May 24 2013 Latest news:
By DAVID BLACKMORE
Monday, September 17, 2012
The first sod of an £840,000 project at a King’s Lynn hospital was ceremonially cut yesterday.
Invited guests gathered at the Queen Elizabeth Hospital as the first turf was removed and work officially started to extend chemotherapy services and improve the palliative care day room at the Macmillan Centre.
The extension to the existing chemotherapy suite will take around five months to complete and will allow chemo services to provide more space for the existing nine treatment stations, with the potential to increase to 12.
Mark Henry, the hospital trust’s deputy chief executive, said: “We already provide chemotherapy services for the local population but what this will do is upgrade the current facilities and enable us to provide a comforting and welcoming environment for patients which we feel is very important.”
Mary Dowglass, development manager for East Anglia at Macmillan Cancer Support, added: “We are delighted work on a much-needed extension to the existing Macmillan chemotherapy unit is under way.
“The capacity of the current facilities no longer meets the needs of cancer patients from King’s Lynn and the surrounding areas. We have worked closely with the trust in achieving this exciting new development.”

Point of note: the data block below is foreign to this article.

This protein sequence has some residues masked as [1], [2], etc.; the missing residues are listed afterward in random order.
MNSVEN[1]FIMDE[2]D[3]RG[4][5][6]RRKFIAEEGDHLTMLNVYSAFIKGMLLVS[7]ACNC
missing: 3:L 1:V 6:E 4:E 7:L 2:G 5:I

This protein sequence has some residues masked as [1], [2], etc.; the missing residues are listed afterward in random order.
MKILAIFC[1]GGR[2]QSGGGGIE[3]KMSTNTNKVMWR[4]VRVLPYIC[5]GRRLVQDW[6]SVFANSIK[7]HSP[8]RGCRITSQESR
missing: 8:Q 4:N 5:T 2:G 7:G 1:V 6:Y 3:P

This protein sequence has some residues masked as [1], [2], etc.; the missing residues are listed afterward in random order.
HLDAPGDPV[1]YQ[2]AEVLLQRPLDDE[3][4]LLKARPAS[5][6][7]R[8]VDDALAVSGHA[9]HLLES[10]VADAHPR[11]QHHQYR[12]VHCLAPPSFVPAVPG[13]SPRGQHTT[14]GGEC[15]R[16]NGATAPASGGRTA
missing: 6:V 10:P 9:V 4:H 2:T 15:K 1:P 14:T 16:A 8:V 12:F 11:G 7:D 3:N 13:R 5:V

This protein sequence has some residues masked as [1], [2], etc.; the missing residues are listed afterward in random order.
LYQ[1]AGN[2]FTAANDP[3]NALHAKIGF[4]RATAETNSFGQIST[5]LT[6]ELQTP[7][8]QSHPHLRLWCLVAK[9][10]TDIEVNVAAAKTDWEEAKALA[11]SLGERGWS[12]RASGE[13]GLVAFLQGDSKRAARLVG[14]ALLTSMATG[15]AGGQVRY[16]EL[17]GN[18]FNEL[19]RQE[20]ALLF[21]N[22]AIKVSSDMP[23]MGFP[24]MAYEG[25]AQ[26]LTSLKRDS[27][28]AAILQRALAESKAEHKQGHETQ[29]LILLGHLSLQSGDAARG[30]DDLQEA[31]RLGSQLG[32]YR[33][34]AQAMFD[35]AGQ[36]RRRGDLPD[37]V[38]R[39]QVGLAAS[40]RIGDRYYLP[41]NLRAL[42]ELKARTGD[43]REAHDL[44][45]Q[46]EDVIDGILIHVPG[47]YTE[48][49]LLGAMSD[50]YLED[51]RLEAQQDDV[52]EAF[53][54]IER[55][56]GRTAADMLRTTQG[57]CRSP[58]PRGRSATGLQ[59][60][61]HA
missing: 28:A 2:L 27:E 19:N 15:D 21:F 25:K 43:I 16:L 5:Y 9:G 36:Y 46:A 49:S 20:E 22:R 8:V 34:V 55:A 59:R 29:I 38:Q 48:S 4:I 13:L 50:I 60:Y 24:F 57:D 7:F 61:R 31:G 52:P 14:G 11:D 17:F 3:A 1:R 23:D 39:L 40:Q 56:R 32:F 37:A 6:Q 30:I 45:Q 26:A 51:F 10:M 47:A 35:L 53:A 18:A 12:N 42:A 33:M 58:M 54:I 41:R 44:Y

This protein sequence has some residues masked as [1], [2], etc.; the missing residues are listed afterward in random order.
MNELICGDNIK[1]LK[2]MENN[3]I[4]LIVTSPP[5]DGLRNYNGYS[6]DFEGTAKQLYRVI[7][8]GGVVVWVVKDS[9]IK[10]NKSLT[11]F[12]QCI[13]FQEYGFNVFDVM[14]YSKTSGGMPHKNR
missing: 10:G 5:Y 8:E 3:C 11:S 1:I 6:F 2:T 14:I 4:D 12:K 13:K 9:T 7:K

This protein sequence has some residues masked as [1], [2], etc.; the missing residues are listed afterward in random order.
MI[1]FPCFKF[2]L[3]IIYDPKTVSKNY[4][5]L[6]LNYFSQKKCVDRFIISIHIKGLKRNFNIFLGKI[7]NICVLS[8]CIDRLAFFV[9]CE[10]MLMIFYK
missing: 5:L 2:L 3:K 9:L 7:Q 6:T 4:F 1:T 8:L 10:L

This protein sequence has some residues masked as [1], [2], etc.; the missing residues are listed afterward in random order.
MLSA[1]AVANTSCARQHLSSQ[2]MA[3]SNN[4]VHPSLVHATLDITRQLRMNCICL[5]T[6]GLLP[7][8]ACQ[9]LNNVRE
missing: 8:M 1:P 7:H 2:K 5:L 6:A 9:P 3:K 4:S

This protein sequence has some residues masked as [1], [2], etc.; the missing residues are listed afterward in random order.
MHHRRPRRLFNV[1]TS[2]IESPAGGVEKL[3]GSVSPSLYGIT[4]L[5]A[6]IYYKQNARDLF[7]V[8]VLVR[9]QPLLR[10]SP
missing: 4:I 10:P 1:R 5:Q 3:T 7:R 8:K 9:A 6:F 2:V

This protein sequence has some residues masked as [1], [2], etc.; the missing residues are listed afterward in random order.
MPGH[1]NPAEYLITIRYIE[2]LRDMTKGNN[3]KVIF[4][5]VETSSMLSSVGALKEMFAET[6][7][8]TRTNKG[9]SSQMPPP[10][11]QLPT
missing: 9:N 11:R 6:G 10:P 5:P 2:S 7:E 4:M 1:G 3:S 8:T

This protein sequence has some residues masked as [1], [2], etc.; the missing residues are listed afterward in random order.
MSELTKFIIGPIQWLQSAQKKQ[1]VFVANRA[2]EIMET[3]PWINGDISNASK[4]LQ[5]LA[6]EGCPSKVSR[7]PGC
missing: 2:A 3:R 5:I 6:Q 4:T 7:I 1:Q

The new chemo chairs will include two paid for by the listeners to the local radio station KL.FM following an appeal earlier this year and local radio presenter Simon Rowe was asked to officially start the project by cutting the turf.
Additional services provided in the enlarged chemo area will include a new drug preparation area and the project will include a full upgrade of heating, electrical and medical gas services.
Macmillan Cancer Support has put £400,000 towards the project with the hospital investing £240,000. The remaining £200,000 has come from the hospital trust’s charitable donations fund.
During the course of construction work all Macmillan Cancer Support services, along with the centre’s staff, are relocating to West Newton ward. Access will be via the West Newton or QEH West Wing entrances, both of which are sign-posted. Current patients have been notified of the change.
For the duration of the building work Shouldham ward, the hospital’s cancer in-patient ward, will also relocate temporarily - to Marham ward. Access is via the hospital main entrance and is signposted.
Terrorism returned to the streets of London today as two suspected Muslim fanatics butchered a man in broad daylight in the name of “Allah”.
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